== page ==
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Posts Tagged ‘Gorge’

A day in a gorge without a net… or food..

April 3rd, 2014 No comments

I forgot my weigh-net and my lunch. After climbing into the steep sided gorge I broke my glasses. What a start! The prospect of not being able to verify a double, should I catch one, worried me more than the difficulty of landing a fish in a gorge without a net. A day without food I can live with. I tied my glasses back together and took on the day.

I fished to a decent number of fish over the course of the day. They were off, not feeding, dogo. Some were incredibly spooky, some allowed me to get a second shot in but then bolted. I took various measures to beat the situation; long leader, extra long leader, fine leader, small flies, streamers, single fly etc but it didn’t matter. I could see from the manner of the fish that they were not playing. They were sitting very still, tail barely moving in the glassy tails of the pools. I pushed on, I decided that on a day like this, my only chance was to cover lots of river and therefore more fish.

At around midday after an early start, I found a small brown happily feeding in a slightly riffled tail of a pool. I put on a dry and he ate it first cast. The bigger fish, seatrout, were still dogo. Try as I might, I could not get a hint of a positive response. Nevertheless, I was happy in my surroundings and still confident that I’d find a decent fish on the fin. Time flew by and before I knew it I was approaching the last pool of the day. I spotted a big fish at the tail. I quickly took my shot. Nothing. Five more shots, still nothing. Streamer… the fish sidestepped the fly and then bolted for cover. I took a few more steps to look up into the pool before climbing out of the gorge and walking out. There was a decent fish on the fin. Ha! I got into a good casting position but could no longer see the fish through the glare. I went back out of the glare to see the fish and mark his position off an overhanging rock. Back into position and I took the shot.. the fly landed where I wanted it to. I watched as the tippet sank beneath the glare.. The tippet was being pulled under at a constant rate by the single weighted nymph. Suddenly, the sink rate increased, just by a little. This was evidence enough to strike. The fat hen fish jumped repeatedly then charged up the pool, while trying to get under every rock and ledge on the way. I landed the fish, took a quick photo and then happily climbed out of the gorge. I had a secret farm dam in mind for the next day…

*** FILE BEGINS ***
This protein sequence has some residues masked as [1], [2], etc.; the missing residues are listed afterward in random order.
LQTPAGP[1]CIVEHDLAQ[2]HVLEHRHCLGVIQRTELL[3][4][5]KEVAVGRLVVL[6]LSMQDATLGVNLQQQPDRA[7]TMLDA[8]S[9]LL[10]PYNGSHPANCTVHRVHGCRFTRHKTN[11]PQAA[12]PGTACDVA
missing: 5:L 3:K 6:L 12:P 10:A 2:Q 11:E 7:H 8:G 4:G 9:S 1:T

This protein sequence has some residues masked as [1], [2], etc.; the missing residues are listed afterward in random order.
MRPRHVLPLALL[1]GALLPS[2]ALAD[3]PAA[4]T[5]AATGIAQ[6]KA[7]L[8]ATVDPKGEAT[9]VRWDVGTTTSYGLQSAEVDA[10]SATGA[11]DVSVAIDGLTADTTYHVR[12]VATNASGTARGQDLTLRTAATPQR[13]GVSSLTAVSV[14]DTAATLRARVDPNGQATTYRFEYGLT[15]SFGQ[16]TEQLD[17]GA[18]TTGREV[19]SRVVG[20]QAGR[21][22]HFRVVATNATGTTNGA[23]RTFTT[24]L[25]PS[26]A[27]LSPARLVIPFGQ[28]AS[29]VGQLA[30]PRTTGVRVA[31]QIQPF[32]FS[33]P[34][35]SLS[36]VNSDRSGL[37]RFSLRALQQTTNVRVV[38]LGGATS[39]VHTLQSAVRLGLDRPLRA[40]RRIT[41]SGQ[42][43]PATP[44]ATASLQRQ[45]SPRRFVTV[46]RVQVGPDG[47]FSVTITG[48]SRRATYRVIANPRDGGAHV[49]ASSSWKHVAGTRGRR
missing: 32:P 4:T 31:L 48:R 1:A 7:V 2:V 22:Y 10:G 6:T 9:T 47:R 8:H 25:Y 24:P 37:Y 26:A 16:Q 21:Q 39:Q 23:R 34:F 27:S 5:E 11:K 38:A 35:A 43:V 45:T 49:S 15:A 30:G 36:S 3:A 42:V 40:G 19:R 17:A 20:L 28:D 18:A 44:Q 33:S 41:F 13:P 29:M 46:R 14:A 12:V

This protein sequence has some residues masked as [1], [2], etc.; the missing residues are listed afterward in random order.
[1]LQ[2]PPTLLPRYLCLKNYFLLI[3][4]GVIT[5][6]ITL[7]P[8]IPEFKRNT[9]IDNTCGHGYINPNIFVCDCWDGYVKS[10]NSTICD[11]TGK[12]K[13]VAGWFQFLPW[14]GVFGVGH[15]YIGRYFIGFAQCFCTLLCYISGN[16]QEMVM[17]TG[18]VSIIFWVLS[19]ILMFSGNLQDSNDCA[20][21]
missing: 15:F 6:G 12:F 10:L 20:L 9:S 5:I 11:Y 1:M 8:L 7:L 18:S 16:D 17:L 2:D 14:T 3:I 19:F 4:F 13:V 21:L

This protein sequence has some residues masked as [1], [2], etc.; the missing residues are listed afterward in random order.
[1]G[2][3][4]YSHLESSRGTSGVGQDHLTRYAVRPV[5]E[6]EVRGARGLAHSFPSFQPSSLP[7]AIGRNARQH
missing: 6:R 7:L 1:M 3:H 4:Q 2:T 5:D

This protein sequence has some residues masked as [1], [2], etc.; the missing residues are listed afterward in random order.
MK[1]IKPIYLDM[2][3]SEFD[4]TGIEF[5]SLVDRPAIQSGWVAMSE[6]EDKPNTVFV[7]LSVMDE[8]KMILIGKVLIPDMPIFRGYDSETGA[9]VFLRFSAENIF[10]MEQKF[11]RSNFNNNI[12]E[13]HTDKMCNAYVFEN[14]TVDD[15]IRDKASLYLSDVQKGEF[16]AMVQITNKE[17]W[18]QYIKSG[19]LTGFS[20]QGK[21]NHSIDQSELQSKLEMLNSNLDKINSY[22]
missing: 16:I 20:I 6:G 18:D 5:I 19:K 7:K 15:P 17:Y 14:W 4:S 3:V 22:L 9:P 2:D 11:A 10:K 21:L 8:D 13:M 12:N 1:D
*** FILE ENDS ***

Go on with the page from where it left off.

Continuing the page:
This weekend? Coast?? Not sure yet!

Ronan..

New Zealand Sea-run Browns… (& “Frazer’s Hat” from SLTV)

March 12th, 2013 4 comments